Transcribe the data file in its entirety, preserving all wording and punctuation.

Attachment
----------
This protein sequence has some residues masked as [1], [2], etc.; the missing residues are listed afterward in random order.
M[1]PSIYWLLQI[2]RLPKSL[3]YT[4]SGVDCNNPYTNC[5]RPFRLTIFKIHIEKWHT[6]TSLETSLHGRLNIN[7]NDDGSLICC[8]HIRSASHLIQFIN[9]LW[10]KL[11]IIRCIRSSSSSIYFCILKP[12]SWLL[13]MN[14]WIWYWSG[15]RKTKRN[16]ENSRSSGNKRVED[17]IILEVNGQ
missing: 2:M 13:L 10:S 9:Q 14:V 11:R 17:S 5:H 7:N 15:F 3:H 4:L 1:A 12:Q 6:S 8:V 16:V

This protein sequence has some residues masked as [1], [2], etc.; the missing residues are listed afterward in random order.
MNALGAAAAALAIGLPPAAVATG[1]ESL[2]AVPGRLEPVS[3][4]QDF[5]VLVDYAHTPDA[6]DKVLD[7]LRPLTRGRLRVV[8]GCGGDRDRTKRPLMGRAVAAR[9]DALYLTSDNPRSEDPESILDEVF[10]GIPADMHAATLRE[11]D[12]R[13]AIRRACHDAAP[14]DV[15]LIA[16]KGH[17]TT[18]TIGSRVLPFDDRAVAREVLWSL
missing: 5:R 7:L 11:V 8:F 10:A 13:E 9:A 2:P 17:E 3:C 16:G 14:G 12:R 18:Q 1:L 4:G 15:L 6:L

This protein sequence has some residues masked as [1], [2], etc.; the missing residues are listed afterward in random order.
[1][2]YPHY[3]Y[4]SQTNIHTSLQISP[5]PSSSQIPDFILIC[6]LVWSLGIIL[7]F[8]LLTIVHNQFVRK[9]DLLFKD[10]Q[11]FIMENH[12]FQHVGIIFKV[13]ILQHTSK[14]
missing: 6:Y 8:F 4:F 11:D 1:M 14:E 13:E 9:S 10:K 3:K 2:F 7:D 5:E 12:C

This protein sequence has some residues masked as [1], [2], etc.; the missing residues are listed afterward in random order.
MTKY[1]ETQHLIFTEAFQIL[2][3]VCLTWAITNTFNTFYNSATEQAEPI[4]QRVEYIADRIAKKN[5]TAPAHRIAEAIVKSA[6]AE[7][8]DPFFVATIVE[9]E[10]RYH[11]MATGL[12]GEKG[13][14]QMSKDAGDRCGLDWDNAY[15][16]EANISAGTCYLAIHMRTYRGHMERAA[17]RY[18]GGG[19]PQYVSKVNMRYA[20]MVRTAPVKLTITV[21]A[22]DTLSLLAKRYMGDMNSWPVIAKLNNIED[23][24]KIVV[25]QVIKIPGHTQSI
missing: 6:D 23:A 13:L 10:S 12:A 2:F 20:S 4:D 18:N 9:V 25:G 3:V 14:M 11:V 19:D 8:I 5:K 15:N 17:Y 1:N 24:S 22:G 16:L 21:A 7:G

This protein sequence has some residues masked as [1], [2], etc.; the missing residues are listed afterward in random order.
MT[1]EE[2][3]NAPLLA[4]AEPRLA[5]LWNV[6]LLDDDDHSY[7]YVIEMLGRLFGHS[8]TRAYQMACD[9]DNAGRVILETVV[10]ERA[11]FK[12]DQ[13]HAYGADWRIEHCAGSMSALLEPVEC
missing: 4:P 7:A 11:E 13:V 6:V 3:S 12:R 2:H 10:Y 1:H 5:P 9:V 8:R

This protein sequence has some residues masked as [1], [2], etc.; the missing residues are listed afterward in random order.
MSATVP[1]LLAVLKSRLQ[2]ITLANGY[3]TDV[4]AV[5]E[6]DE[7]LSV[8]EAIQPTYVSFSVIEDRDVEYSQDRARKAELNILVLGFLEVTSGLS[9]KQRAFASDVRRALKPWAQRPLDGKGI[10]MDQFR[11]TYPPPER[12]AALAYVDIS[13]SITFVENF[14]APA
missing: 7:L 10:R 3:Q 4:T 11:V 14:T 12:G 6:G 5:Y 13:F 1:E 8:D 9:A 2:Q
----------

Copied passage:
This protein sequence has some residues masked as [1], [2], etc.; the missing residues are listed afterward in random order.
M[1]PSIYWLLQI[2]RLPKSL[3]YT[4]SGVDCNNPYTNC[5]RPFRLTIFKIHIEKWHT[6]TSLETSLHGRLNIN[7]NDDGSLICC[8]HIRSASHLIQFIN[9]LW[10]KL[11]IIRCIRSSSSSIYFCILKP[12]SWLL[13]MN[14]WIWYWSG[15]RKTKRN[16]ENSRSSGNKRVED[17]IILEVNGQ
missing: 2:M 13:L 10:S 9:Q 14:V 11:R 17:S 5:H 7:N 15:F 3:H 4:L 1:A 12:Q 6:S 8:V 16:V

This protein sequence has some residues masked as [1], [2], etc.; the missing residues are listed afterward in random order.
MNALGAAAAALAIGLPPAAVATG[1]ESL[2]AVPGRLEPVS[3][4]QDF[5]VLVDYAHTPDA[6]DKVLD[7]LRPLTRGRLRVV[8]GCGGDRDRTKRPLMGRAVAAR[9]DALYLTSDNPRSEDPESILDEVF[10]GIPADMHAATLRE[11]D[12]R[13]AIRRACHDAAP[14]DV[15]LIA[16]KGH[17]TT[18]TIGSRVLPFDDRAVAREVLWSL
missing: 5:R 7:L 11:V 8:F 10:A 13:E 9:A 2:P 17:E 3:C 16:G 14:G 12:R 18:Q 1:L 4:G 15:L 6:L

This protein sequence has some residues masked as [1], [2], etc.; the missing residues are listed afterward in random order.
[1][2]YPHY[3]Y[4]SQTNIHTSLQISP[5]PSSSQIPDFILIC[6]LVWSLGIIL[7]F[8]LLTIVHNQFVRK[9]DLLFKD[10]Q[11]FIMENH[12]FQHVGIIFKV[13]ILQHTSK[14]
missing: 6:Y 8:F 4:F 11:D 1:M 14:E 13:E 9:S 10:K 3:K 2:F 7:D 5:E 12:C

This protein sequence has some residues masked as [1], [2], etc.; the missing residues are listed afterward in random order.
MTKY[1]ETQHLIFTEAFQIL[2][3]VCLTWAITNTFNTFYNSATEQAEPI[4]QRVEYIADRIAKKN[5]TAPAHRIAEAIVKSA[6]AE[7][8]DPFFVATIVE[9]E[10]RYH[11]MATGL[12]GEKG[13][14]QMSKDAGDRCGLDWDNAY[15][16]EANISAGTCYLAIHMRTYRGHMERAA[17]RY[18]GGG[19]PQYVSKVNMRYA[20]MVRTAPVKLTITV[21]A[22]DTLSLLAKRYMGDMNSWPVIAKLNNIED[23][24]KIVV[25]QVIKIPGHTQSI
missing: 6:D 23:A 13:L 10:S 12:A 2:F 20:S 4:D 18:N 9:V 25:G 3:V 14:M 11:V 19:D 8:I 5:K 15:N 17:Y 1:N 24:S 22:G 16:L 21:A 7:G

This protein sequence has some residues masked as [1], [2], etc.; the missing residues are listed afterward in random order.
MT[1]EE[2][3]NAPLLA[4]AEPRLA[5]LWNV[6]LLDDDDHSY[7]YVIEMLGRLFGHS[8]TRAYQMACD[9]DNAGRVILETVV[10]ERA[11]FK[12]DQ[13]HAYGADWRIEHCAGSMSALLEPVEC
missing: 4:P 7:A 11:E 13:V 6:V 3:S 12:R 2:H 10:Y 1:H 5:P 9:V 8:R

This protein sequence has some residues masked as [1], [2], etc.; the missing residues are listed afterward in random order.
MSATVP[1]LLAVLKSRLQ[2]ITLANGY[3]TDV[4]AV[5]E[6]DE[7]LSV[8]EAIQPTYVSFSVIEDRDVEYSQDRARKAELNILVLGFLEVTSGLS[9]KQRAFASDVRRALKPWAQRPLDGKGI[10]MDQFR[11]TYPPPER[12]AALAYVDIS[13]SITFVENF[14]APA
missing: 7:L 10:R 3:Q 4:T 11:V 14:T 12:G 6:G 5:Y 13:F 1:E 8:D 9:A 2:Q